SAN FRANCISCO (KGO) -- Counties across the Bay Area are reporting an increase in positive coronavirus cases after the holidays.
California is in the middle of a winter surge. The last time we saw numbers this high was a year ago.
"It's alarming," said Dr. George Rutherford and added, "Having rising case numbers is not good, but not having markedly rising or proportionally rising hospitalizations rate is good. What that speaks to is a decoupling between cases and hospitalizations. The omicron variant is milder and causes less severe disease."
COVID testing company Bay PLS is reporting an influx of testing across the Bay Area after the holidays, with a 19 percent positivity rate in San Francisco's Mission site.
"We are noticing that the numbers are doubling per week," said Salu Ribeiro, Founder of Bay PLS.
More than 1,000 people are getting tested a Bay PLS's site in San Bruno.
"Of those numbers the Latinx community is testing positive at 31 percent, which is higher than the 19 percent average we are seeing in other places," said Linda Mason, Vice Mayor of the City of San Bruno.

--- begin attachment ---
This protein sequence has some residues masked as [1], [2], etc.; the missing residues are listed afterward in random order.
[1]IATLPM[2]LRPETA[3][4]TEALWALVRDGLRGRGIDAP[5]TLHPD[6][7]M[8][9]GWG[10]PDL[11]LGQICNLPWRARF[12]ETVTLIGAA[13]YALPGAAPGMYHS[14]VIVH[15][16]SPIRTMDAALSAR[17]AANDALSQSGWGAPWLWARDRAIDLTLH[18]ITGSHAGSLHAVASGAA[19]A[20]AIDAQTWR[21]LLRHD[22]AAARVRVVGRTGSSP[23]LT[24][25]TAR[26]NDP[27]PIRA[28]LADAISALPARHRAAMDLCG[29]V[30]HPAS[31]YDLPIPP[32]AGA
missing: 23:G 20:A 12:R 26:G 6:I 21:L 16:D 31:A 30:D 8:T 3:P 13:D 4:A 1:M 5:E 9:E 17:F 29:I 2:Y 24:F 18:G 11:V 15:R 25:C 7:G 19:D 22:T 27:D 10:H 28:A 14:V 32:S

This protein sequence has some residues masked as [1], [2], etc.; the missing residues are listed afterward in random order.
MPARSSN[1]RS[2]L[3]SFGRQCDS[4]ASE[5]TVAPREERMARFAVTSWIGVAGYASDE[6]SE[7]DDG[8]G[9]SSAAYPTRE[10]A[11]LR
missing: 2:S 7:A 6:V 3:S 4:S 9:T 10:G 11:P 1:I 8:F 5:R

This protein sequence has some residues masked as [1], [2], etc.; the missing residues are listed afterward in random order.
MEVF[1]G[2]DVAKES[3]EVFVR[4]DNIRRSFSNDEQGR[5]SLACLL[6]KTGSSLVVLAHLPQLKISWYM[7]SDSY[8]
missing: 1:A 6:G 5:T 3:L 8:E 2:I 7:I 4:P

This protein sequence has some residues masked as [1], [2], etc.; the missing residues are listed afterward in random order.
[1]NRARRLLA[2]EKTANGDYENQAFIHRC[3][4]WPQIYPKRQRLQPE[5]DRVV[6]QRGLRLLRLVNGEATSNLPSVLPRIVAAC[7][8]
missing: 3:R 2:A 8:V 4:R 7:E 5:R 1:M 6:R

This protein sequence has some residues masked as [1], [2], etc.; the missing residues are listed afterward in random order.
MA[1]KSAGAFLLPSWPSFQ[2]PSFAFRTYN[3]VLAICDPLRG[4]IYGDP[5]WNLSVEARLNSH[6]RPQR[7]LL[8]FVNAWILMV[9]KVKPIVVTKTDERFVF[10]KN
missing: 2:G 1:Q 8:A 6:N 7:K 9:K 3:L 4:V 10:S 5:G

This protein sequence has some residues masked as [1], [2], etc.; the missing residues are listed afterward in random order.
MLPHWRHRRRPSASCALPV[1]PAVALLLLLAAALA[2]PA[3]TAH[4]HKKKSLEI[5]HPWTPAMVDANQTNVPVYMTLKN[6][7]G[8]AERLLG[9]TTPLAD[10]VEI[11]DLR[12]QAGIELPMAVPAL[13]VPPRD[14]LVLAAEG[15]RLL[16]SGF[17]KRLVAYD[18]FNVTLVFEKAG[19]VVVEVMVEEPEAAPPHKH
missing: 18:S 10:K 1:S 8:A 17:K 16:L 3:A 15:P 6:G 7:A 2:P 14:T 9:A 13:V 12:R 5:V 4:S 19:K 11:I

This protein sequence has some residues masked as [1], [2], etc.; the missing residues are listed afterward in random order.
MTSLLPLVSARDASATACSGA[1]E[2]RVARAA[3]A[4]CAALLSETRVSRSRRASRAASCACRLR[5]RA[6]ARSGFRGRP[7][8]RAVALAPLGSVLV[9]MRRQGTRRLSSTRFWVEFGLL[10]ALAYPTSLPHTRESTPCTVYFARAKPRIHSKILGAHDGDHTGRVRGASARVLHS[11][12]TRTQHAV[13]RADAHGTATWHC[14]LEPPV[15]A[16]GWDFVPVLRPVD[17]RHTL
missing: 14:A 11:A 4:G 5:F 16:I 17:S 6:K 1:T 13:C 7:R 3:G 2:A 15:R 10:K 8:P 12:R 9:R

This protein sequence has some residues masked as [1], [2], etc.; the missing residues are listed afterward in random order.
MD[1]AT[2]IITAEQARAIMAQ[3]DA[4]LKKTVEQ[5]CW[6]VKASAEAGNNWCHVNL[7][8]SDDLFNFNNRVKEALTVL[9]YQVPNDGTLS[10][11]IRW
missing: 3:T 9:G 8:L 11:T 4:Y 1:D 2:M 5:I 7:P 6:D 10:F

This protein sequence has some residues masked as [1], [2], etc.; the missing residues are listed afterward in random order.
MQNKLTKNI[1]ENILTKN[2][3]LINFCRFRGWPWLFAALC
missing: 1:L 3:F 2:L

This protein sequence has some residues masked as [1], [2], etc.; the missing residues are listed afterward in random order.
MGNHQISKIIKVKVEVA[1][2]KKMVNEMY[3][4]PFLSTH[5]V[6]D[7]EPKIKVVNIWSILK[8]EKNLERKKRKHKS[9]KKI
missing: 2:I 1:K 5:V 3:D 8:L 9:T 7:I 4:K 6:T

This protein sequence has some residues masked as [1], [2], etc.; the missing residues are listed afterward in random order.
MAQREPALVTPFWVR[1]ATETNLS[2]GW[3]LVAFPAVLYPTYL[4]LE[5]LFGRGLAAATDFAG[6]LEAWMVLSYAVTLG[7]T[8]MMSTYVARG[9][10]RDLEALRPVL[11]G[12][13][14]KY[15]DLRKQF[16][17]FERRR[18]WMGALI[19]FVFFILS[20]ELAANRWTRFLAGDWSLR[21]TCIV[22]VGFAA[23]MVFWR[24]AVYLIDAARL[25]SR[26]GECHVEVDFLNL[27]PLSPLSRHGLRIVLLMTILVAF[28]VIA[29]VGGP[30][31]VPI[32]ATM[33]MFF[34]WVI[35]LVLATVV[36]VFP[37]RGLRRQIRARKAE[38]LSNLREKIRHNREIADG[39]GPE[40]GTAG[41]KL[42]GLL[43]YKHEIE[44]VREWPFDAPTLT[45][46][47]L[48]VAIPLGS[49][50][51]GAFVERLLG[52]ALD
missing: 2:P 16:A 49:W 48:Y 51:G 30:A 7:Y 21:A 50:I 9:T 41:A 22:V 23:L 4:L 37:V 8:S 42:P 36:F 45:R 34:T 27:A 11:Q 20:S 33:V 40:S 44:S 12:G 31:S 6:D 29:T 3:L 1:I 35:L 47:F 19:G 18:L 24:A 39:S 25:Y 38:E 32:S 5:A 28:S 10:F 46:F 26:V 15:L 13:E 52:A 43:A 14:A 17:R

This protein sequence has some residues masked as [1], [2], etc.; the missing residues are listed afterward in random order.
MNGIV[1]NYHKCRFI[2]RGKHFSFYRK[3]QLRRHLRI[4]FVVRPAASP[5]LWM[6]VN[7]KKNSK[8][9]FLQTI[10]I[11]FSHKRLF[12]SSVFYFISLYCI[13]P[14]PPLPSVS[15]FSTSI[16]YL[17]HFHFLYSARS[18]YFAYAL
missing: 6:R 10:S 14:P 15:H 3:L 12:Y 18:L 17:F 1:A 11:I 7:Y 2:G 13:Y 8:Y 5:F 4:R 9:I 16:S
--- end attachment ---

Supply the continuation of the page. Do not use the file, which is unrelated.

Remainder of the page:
As COVID cases increase, UCSF's epidemiologist, Dr. George Rutherford believes we need to focus our attention on hospitalizations to understand the real impact this surge could have.
"For right now we are well within our capacity," said Dr. Rutherford.
State data shows a slow increase in hospitalizations with more than 7,000 hospitalized in California with COVID.
In San Francisco, the chief of the Emergency Department at Zuckerberg San Francisco General Hospital is starting to see the increase first hand.
"We are up pretty considerably. We were down for up to 5-6 in the hospital three weeks ago and only one or two in the ICU. Now, we are up to 20 in the hospital with about 5 in the ICU," said Dr. Chris Colwell, Chief of the Emergency Room at Zuckerberg SF General.
Nationwide more than 100,000 people are hospitalized with COVID for the first time in nearly four months -- Some testing positive after being treated for other medical reasons and not necessarily getting admitted for COVID first.